Transportation Secretary Elaine Chao in a recent podcast, talked about lessons she has learned trying to succeed in a male-dominated world. She makes three points that resonated with me, because they apply to everyone who faces the challenge of being taken seriously in meetings, sales calls, presentations, or simply general conversation.
Prepare: Chao says, “I prepare so much more than some of my male colleagues, and I know women who are prepared more and we get ridiculed and it’s like, ‘Oh, my gosh. She’s just preparing so much. She’s such an automaton. Can’t she just like, wing it?’”
This one resonated with me, because it is one of the most important lessons I’ve learned in my career in sales. That’s because I’m not a “natural salesperson” who knows exactly what to say and when, or who has the confidence to just wing it. But when it comes harder for you, you get a little paranoid and plan a bit—actually, a lot—harder. That’s how I’ve won deals against competitors who were natural salespeople, and who were overconfident and therefore unprepared. So if you think you’re too good to plan, I hope to compete against you.
Don’t be afraid of mistakes: Chao says that coming from an Asian culture initially made her very worried about making a mistake, because Asians pay close attention to everything being said, and every word counts. But that doesn’t happen in American culture, because a) we’re just not good listeners, so we are less likely to catch small errors or remember everything that was said, and b) we’re much more forgiving when we do.
This point is the corrective to overpreparation. Plan as carefully as you can, and then relax. Mr. Murphy will inevitably show up and something will go off track. If you make a mistake, the crucial point is to immediately acknowledge it, own it, and move on. Especially in speeches and presentations, I’ve found that people will remember how you recover from an error far more than the error itself.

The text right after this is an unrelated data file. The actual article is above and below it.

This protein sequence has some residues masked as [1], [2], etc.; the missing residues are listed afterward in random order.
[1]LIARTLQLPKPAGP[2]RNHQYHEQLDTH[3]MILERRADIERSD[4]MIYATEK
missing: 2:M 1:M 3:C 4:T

Expertise empowers the person: I love this quote! When asked what made her successful in a very male environment, Chao responded, “because I knew what I was doing.” She always had “incredible subject area expertise.”
Many of my coaching clients ask for techniques to deal with nerves or increase the confidence that they display. Of course, there are numerous techniques, and I do share those, but not without first asking them why they have been chosen to speak to this particular audience on this particular occasion. The answer is always that they know more about this particular topic than anyone else in the room—otherwise someone else would have been asked to speak. It doesn’t matter whether you are a woman, a minority, or the youngest person in the room; if you have something useful to say, that no one else knows, you will always have power.
The title of this post is a bit disingenuous, because these three points actually have nothing to do with gender. They have everything to do with the fact that the best people to learn from are those who have to overcome the greatest obstacles to achieve success. Their initial lack of confidence is precisely what drives them to do the things that make them more confident and more successful.
 Although Sean Spicer may disagree on this point!